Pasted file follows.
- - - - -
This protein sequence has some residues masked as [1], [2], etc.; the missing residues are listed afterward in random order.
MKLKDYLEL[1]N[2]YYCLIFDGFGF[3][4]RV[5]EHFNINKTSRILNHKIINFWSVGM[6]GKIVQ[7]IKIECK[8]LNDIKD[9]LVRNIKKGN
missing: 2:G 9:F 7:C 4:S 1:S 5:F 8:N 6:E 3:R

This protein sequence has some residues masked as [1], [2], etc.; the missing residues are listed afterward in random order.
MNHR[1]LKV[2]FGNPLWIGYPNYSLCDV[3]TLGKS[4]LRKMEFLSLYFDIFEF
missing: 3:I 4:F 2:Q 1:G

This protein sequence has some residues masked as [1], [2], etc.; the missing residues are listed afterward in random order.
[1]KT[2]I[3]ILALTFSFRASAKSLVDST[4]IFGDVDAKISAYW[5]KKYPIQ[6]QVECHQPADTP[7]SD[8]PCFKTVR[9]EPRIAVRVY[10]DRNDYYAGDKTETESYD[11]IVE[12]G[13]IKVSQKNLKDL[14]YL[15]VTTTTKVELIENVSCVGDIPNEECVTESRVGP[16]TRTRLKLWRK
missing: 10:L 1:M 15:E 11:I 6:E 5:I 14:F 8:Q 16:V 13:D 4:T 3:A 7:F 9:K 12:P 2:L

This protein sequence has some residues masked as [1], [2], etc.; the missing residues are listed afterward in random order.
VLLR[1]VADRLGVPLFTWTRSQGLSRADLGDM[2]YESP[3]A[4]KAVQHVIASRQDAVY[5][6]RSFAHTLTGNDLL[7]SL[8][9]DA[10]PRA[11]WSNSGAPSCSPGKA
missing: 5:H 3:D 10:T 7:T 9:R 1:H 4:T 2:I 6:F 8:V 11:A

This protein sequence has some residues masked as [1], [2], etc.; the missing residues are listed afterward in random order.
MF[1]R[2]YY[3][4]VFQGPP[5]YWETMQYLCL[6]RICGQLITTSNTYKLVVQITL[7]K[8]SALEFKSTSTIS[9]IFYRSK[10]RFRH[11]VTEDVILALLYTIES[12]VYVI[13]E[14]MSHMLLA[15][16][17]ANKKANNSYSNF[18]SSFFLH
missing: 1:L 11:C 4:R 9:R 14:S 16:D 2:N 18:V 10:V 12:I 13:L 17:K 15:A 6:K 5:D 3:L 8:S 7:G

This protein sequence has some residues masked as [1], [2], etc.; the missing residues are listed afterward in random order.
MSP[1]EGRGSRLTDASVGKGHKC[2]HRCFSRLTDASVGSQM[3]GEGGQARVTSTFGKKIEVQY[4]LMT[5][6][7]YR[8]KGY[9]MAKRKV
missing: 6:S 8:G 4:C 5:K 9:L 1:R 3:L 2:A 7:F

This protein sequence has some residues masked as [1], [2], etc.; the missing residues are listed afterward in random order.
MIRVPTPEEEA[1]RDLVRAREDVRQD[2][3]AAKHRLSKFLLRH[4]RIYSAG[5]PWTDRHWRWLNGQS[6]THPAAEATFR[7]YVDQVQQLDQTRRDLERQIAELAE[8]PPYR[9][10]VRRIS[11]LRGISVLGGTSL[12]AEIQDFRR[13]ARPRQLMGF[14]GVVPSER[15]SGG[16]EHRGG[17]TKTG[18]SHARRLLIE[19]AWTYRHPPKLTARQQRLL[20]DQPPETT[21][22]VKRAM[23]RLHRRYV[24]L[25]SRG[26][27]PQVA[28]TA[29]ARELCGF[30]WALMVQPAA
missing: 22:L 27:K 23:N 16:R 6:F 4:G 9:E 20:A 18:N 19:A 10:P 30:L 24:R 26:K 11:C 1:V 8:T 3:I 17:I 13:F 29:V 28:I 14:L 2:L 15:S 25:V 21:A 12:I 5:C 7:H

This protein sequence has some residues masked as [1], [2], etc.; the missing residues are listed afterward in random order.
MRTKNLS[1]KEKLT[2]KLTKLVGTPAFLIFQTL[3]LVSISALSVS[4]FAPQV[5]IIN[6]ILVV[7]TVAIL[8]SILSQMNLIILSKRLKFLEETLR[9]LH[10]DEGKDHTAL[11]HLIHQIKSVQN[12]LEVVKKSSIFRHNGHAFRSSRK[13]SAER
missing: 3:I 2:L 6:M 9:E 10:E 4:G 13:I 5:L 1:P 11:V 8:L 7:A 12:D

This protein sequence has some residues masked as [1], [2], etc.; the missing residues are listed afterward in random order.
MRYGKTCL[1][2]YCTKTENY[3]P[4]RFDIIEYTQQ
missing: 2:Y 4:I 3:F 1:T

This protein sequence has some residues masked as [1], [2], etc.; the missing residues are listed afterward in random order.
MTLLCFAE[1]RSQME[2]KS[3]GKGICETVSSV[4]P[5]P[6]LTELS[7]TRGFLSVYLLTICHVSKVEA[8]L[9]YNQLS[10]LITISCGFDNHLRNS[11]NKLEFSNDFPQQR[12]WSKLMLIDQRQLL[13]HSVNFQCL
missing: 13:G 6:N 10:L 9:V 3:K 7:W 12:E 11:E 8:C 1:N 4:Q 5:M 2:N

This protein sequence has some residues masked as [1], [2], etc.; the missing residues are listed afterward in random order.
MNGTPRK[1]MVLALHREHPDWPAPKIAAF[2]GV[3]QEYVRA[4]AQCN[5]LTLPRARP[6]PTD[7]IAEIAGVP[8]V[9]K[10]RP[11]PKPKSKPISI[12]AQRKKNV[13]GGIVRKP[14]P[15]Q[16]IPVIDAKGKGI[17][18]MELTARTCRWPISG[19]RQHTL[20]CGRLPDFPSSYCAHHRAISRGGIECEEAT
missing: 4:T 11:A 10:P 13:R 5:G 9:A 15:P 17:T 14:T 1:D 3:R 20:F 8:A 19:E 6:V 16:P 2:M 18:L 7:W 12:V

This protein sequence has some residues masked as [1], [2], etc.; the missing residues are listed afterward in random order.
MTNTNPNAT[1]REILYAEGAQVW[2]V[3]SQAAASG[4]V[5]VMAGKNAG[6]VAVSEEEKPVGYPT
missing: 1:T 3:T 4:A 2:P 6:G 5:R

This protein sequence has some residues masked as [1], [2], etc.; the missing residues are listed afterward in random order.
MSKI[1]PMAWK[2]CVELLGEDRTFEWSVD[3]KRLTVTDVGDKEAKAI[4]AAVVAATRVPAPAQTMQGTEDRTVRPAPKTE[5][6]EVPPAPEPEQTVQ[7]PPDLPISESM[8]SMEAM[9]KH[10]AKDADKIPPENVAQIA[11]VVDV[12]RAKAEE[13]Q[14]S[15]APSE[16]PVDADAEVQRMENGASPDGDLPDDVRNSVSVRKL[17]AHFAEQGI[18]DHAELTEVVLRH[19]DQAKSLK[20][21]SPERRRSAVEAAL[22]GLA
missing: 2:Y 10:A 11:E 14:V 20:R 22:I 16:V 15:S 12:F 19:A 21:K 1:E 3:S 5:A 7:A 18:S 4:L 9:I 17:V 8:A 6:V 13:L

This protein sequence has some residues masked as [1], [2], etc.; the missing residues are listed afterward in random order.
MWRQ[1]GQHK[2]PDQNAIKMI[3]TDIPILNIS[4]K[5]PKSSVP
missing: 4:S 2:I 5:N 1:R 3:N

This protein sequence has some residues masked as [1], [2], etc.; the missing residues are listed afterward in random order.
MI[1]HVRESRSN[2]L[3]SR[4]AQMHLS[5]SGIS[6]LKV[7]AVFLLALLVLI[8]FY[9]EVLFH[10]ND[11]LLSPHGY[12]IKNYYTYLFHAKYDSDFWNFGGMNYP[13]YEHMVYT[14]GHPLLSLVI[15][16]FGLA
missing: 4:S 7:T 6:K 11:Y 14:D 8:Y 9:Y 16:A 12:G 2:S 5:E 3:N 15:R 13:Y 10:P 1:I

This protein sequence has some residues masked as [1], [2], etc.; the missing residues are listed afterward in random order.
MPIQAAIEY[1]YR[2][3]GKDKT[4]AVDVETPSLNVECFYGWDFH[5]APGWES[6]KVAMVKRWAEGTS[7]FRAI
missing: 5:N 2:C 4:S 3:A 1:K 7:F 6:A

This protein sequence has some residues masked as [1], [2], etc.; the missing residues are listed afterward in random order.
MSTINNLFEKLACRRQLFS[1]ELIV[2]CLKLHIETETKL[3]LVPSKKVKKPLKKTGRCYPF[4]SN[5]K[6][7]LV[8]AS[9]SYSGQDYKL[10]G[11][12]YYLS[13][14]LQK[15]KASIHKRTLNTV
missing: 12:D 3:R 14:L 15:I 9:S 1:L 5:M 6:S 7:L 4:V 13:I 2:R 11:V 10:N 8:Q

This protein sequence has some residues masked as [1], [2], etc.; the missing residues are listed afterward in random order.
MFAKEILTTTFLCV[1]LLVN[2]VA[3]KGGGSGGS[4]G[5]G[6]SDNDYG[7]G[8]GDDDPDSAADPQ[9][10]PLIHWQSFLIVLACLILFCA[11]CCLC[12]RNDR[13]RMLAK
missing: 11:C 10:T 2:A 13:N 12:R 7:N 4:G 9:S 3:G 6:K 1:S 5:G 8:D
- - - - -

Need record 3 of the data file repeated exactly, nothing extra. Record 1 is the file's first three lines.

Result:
This protein sequence has some residues masked as [1], [2], etc.; the missing residues are listed afterward in random order.
[1]KT[2]I[3]ILALTFSFRASAKSLVDST[4]IFGDVDAKISAYW[5]KKYPIQ[6]QVECHQPADTP[7]SD[8]PCFKTVR[9]EPRIAVRVY[10]DRNDYYAGDKTETESYD[11]IVE[12]G[13]IKVSQKNLKDL[14]YL[15]VTTTTKVELIENVSCVGDIPNEECVTESRVGP[16]TRTRLKLWRK
missing: 10:L 1:M 15:E 11:I 6:E 5:I 14:F 8:Q 16:V 13:D 4:T 3:A 7:F 9:K 12:P 2:L